200 years of Milwaukee’s Musical Memories fill Historical Museum

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Afternoon light floods into the Milwaukee County Historical Museum’s west side, for the current interactive exhibit tracing 200 years of Milwaukee music history. All photos by Kevin Lynch, unless otherwise noted.

Light enters the Milwaukee County Historical Society from both the building’s oblong sides and intersects in the atrium with a bow effect of illumination, one side stronger, depending on morning or afternoon. This is due to the building’s narrow shape, almost recalling a flatiron building, and it’s location, standing free from other buildings, on the southeast corner of State Street at 910 N. Old World 3rd St.

Across the street is the closest structure, the low-lying Milwaukee Journal- Sentinel building. On the museum’s east side is Pere Marquette Park, and beyond the Milwaukee River and the courtyard behind the cream-white marble facade of the Marcus Center for the Performing Arts, which reflects even another subtle layer of light depth.

The natural light washes into the two-story open atrium encompassing a display area and even the museum offices, enclosed by a clear glass wall. And yet regal chandeliers add another luminous dimension. There’s no other public building atmosphere quite like it, that I can think of.  My photos below, all taken without a flash, suggest the warm aura of enlightenment, and the transporting quality that can fuel any visitor’s historical awareness and imagination.

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The Milwaukee County Historical Society, from the southeast facade. Courtesy www.milwaukeehistory.net   

The purpose for our visit was the current exhibit, Memories and Melodies: 200 Years of Milwaukee Music. running through April 29. Hours are 9:30 a.m. to 5 p.m. Mondays through Saturdays, and admission is $7, and free for members, and children under 12 years.

It isn’t  just pure history, as real and aspiring musicians get chances dream or to recollect, or experiment by trying out – through headphones only – some electric drums, electric bass and a close knock-off of a Gibson Les Paul guitar, which I plucked a bit and heard the classic tonal purity and incision that has driven so many great guitarists to use it, since the mid-1960s. Less furtively, you can also test out a few ukuleles and a violin (for all to hear) and a few other acoustic instruments. In a side room stands on old upright player piano which will play its rippling roll, visible in a small window, if you pump the foot pedals with a touch of deftness.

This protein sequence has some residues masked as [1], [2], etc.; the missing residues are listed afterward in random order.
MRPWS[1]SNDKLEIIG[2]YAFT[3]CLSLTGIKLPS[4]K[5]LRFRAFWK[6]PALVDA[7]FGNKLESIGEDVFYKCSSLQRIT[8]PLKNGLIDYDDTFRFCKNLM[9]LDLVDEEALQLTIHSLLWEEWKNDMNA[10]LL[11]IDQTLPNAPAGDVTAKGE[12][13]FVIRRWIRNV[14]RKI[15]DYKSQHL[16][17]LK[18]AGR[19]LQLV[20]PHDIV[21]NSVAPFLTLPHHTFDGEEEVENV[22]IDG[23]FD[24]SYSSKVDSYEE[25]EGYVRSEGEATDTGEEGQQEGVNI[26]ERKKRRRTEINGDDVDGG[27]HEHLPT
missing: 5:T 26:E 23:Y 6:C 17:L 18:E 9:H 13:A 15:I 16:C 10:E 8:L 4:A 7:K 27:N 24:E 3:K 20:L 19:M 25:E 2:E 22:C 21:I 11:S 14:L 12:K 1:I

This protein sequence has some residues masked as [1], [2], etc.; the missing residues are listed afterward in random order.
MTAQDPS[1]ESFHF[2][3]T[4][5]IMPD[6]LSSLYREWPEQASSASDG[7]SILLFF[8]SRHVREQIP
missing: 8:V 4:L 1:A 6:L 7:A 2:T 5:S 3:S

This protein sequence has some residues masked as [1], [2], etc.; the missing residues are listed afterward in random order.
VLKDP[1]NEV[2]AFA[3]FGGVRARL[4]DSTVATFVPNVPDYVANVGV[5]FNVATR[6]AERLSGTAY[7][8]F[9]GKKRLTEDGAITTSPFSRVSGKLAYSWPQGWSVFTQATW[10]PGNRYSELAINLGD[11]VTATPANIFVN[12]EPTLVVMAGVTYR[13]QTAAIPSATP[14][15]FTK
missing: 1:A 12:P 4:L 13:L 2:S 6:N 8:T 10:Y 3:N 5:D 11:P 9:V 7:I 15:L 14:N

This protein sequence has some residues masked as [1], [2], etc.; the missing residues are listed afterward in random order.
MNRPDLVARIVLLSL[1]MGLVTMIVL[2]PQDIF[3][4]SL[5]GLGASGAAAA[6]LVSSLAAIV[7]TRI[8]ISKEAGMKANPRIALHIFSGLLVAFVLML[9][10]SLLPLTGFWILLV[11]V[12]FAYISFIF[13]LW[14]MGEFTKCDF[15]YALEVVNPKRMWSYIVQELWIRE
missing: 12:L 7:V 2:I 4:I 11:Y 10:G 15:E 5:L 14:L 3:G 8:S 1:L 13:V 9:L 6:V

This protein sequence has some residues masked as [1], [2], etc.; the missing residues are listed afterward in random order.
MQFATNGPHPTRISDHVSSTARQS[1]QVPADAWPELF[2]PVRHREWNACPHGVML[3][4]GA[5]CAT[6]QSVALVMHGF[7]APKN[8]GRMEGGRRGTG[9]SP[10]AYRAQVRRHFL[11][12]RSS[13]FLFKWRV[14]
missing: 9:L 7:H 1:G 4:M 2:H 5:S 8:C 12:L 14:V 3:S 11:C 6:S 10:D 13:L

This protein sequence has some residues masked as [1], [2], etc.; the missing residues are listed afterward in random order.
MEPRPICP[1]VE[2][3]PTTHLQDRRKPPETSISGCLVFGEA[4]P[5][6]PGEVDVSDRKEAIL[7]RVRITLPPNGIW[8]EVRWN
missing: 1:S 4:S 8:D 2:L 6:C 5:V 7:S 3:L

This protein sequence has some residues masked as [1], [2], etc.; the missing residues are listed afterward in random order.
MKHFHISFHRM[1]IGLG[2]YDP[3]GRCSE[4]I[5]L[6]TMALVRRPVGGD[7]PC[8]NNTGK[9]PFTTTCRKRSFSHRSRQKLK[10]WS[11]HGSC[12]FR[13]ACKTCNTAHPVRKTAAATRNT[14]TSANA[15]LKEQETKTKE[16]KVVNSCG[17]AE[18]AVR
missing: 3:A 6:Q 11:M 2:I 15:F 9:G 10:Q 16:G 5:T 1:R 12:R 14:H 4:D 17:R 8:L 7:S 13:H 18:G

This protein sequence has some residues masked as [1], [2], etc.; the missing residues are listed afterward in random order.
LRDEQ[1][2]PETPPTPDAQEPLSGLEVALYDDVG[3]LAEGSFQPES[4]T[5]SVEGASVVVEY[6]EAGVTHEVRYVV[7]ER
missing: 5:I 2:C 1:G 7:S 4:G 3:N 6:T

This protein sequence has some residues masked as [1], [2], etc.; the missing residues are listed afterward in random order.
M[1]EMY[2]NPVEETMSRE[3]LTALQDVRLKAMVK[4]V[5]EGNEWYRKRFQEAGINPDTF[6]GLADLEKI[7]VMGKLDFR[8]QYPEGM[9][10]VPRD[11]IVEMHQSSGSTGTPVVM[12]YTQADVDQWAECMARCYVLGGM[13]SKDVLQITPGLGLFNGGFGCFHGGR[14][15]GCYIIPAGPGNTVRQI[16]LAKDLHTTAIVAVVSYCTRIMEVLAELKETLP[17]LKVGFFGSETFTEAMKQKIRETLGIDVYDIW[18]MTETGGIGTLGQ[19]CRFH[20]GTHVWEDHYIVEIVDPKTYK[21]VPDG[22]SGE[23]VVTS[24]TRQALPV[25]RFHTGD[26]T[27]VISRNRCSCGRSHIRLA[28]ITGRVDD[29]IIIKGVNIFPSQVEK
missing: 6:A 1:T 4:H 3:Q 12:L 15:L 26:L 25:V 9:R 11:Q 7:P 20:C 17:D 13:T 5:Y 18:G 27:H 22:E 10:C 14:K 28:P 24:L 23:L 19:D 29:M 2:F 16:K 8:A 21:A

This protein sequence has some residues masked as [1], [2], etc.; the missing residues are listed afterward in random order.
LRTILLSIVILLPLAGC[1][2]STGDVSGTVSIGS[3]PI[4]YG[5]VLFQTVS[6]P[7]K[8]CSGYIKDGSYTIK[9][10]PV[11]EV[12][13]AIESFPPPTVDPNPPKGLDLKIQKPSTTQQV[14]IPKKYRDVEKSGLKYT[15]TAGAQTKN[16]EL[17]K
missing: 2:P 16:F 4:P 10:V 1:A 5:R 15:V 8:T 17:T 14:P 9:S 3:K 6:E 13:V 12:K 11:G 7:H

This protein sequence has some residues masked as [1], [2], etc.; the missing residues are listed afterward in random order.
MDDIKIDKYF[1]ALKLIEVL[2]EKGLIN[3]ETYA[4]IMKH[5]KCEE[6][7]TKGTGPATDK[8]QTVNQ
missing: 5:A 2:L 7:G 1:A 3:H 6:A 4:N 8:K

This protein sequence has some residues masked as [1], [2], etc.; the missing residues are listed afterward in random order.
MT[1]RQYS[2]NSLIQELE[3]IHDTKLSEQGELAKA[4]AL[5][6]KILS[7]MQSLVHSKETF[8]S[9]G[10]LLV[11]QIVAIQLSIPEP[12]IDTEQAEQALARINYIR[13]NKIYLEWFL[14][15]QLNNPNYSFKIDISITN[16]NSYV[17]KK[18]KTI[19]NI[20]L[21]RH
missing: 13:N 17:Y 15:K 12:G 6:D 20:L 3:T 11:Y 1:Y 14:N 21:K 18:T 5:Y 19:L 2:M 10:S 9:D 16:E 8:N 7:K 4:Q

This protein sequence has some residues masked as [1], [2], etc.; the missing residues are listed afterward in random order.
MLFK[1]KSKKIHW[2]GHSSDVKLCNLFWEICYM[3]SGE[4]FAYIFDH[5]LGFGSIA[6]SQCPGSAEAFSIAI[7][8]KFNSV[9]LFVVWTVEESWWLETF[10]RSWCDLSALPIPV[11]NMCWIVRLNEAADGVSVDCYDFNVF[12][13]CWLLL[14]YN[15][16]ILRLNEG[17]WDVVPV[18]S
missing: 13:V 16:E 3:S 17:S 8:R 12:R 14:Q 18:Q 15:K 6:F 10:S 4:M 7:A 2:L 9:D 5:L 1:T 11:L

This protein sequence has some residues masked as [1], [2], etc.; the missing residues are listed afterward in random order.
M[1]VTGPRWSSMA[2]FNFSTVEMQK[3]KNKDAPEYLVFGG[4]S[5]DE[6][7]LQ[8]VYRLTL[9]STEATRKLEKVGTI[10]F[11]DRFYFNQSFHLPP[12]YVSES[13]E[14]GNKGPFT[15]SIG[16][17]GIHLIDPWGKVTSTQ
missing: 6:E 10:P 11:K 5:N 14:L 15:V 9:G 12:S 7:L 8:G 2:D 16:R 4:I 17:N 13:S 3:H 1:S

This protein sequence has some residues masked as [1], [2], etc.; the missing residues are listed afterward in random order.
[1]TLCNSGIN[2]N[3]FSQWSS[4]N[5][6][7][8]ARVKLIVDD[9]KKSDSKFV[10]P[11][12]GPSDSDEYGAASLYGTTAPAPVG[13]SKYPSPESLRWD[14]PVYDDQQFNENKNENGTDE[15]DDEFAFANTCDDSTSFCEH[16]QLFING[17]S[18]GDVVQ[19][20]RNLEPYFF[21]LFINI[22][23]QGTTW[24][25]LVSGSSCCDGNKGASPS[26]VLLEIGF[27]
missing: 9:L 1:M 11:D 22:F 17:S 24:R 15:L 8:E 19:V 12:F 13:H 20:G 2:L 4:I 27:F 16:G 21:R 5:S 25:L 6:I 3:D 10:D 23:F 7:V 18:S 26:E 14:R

The interactive displays include several head-phone listening booths in which you can choose touch screens from several different large categories of music, such as classical concert music, jazz, and a lively array of vernacular musics. The individual selection choices are superb examples of recorded music by famous Milwaukee musicians, singers, composers, arrangers, orchestras and bands.

The displays range from Native American music to Florentine Opera founder John-David Anello, Tin Pan Alley songwriter Charles K. Harris and the Milwaukee Police Band, the oldest in the nation. Also find here iconic and revered electric guitar inventor Les Paul, Country Music Hall of Famer Pee Wee King, The Talking Heads’ Jerry Harrison, the folk-punk rock trio The Violent Femmes and the Latin roots-rock band The Spanic Boys, among others.

I listened to music by the recently-passed singer Al Jarreau (as noted in a recent Culture Currents post on Al:

Al Jarreau (1940-2017): He “got by” and then some

). I also heard Grammy -winning jazz trumpeter Brian Lynch (no relation to this writer), playing his affectionately heady tune titled “Woody Shaw,” for the trumpet giant who influenced Lynch and many others. I enjoyed a lovely piece by the celebrated and prolific contemporary composer Daron Hagen, “Cradle Song (Intimamente),” the second movement from his Concerto for Oboe and Orchestra. The Milwaukee native gained fame for “Shining Brow,” his luminously-moving Madison Opera-commissioned opera about Frank Lloyd Wright, but has composed and excelled in virtually all forms of the classical music tradition.

In this show, you learn that Sesame Street’s lovably self-glorifying chanteuse Miss Piggy was based on Wisconsinite Hildegarde — in her vibrato-twirling vocals, curl-crazy hairstyle, long gloves and glittery garb, right down to her compulsive flirtatiousness.  She was born as Hildegarde Loretta Sell in Adell, WI, and raised in New Holstein, but the colorful cabaret diva trained at Marquette University’s school of music.

Hildegarde

Miss Piggy

Hildegarde (upper), courtesy dwfmu.org, and Miss Piggy (above), courtesy muppetsonline.com

In a way, Hildegarde, though straight, was the female role model for another Milwaukee musical legend, Liberace, the profusely flamboyant pianist who was a pioneer of gay performers.

Given that it’s Black History Month it’s good that African American-dominated genres of jazz, R&B and blues stand strongly represented in the informative displays of Milwaukee beacons. Besides the multiple Grammy-winning Jarreau, who effortlessly traversed jazz, R&B and pop, there’s soul stylist Eric Benet as well as The Seven Sounds, led by irrepressible singer Harvey Scales, and a display panel on the highly original jazz saxophonist Bunky Green.